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Looking west from Iran

An show of apolitical art mounted in London displays the same energy that took protesters to the streets in Tehran.

For the past two weeks, Asia House in London has been home to Made in Iran, a group show of works by young Iranian artists. Although the exhibition has been planned for months, it's no coincidence that it opened at the same time as protesters were taking to the streets of Tehran. Eglantine de Ganay, who co-curated the show along with Arianne Levene, is anxious to emphasise that they deliberately included only apolitical works, but says that the art is driven by the same energy that informed the protests.

Rather than any didactic political message, the show throbbed with a kind of slick worry: aesthetically pleasing images, interwoven with or undermined by the constrictions of life in Iran. It practically punched you in the face in the gallery from the start in the form of Shirin Aliabadi's wall-sized photographs. Born in 1973 (making her the second-oldest of the seven artists in the show), Aliabadi chooses as her subjects women wearing hijabs yet slathered in make-up, flashing watches and licking lipstick-red lollies, the scars still showing from their new noses. (Tehran is apparently the rhinoplasty capital of the world.)

Women were a dominant subject in Made in Iran. But just as tangible was a fascination with western imagery and, simultaneously, a mockery of it. Some of the strongest works in this witty and emotionally charged, if slightly patchy, exhibition were by Behrouz Rae, whose mother had an opportunity to emigrate to the US when he was a child. She took it - and left him, too. His response, Gulliver, is a kind of diary series thrumming with what De Ganay candidly refers to as "issues of the mummy". In each work, Rae has digitally inserted himself into a western setting, many of them described by his mother in her letters: standing in the sand on a beach in California, loitering in the background at the Guggenheim in New York, waiting in his mother's Manhattan apartment for her to return from the shops. The pain of loss is moving; the works are obviously a form of therapy. But what they share in common with many of the other pieces in Made in Iran is that Rae could, at any time, decide to move back to the US, to reunite with his mother. He doesn't. He chooses to stay in Iran.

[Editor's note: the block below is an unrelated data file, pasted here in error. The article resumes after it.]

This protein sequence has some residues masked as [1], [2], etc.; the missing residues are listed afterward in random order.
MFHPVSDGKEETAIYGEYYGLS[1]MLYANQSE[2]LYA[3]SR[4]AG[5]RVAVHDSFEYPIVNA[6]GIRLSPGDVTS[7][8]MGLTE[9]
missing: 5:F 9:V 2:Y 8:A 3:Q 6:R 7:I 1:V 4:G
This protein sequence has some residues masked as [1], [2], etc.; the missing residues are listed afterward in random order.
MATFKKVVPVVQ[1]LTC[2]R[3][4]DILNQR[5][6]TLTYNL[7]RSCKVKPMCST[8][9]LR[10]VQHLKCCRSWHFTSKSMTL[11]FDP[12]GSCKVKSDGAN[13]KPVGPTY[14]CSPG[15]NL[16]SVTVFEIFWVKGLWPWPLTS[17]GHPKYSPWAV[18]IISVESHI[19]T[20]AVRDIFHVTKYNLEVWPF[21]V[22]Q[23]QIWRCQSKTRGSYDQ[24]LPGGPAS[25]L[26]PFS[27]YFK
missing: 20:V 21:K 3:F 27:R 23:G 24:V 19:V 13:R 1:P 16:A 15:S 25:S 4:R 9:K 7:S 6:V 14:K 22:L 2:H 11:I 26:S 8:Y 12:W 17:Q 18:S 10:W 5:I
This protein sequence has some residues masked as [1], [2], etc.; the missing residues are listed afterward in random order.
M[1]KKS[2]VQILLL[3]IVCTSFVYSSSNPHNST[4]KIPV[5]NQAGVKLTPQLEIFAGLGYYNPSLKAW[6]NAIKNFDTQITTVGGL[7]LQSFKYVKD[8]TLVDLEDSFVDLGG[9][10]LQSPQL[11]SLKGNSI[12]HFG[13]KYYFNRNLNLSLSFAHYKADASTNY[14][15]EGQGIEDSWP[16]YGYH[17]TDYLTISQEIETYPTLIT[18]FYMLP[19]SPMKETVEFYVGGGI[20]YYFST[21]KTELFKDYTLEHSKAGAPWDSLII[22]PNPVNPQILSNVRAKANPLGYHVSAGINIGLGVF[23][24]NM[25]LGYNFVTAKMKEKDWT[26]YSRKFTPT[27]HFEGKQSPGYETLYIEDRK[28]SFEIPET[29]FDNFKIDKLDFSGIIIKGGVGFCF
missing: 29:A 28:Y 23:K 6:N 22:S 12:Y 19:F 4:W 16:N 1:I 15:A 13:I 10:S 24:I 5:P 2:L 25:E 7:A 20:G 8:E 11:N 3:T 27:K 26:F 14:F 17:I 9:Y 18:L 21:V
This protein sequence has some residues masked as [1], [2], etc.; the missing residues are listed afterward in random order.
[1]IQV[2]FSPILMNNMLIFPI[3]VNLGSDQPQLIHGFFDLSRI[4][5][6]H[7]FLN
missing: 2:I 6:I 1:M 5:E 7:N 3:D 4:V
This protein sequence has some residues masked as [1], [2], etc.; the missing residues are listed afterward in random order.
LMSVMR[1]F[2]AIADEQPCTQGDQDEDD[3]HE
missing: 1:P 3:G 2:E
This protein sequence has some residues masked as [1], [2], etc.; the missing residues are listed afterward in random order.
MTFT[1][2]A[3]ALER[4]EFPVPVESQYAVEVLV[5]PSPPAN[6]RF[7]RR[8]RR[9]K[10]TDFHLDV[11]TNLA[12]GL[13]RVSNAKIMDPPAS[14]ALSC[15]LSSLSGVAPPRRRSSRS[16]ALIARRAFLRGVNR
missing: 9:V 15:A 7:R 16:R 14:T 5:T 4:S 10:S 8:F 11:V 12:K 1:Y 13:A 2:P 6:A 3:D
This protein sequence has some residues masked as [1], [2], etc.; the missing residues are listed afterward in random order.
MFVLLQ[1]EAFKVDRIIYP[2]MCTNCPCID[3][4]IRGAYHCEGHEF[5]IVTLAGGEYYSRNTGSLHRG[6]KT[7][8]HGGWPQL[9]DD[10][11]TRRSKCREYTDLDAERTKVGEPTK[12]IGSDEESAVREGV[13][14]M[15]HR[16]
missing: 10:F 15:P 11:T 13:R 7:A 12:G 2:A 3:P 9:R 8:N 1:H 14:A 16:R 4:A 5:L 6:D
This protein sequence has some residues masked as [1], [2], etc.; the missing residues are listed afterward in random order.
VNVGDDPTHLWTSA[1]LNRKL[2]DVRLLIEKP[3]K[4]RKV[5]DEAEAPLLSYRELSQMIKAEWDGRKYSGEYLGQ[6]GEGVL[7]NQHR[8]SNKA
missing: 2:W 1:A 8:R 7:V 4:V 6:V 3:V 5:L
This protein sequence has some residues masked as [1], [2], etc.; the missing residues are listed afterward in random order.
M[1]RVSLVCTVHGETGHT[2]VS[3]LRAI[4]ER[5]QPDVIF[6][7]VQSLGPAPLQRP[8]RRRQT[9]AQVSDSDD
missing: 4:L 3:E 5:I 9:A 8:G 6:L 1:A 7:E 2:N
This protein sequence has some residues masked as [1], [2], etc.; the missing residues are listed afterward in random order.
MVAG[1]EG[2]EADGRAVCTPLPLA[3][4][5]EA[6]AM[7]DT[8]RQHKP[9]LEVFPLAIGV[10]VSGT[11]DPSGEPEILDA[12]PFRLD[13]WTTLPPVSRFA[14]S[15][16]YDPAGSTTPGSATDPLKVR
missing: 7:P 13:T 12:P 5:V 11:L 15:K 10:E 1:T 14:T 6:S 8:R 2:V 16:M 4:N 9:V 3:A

This conflict blurts also from Vahid Sharifian's jokey cookbook images of the American film star Sophia Loren. The young Sharifian, born in 1982 and influenced by the work of Jeff Koons, projects Loren on to holographic paper as a silly, westernised dream of his parents' generation - baking European cakes in the dream kitchen - and as a boyhood fantasy. The title makes the ironic joke clear enough: My Father Is a Democrat and Through His Chimney There Are Always Hearts Flying to the Sky.

"Running away but choosing to stay" is how De Ganay describes this paradoxical attitude: Iranians focused on the idealised version of western life, yet ultimately happiest in the country of their birth. All but one of the artists in this show have had the opportunity, like Rae, to leave Iran. They have all chosen not to, remaining to work in Tehran. This is a decision that Levene and De Ganay say they wanted to celebrate.

Levene runs an art consultancy advising collectors on contemporary art from the Middle East and Indian subcontinent, and De Ganay specialises in Chinese art. Both China and the Middle East have received high-profile group exhibitions in the past year at London's flashy new Saatchi gallery; both shows were praised and derided in largely equal measure for their glossy, catch-all approach to a vastly complicated culture. De Ganay jokes: "We thought after the Saatchi show there was room for something a bit more subtle."

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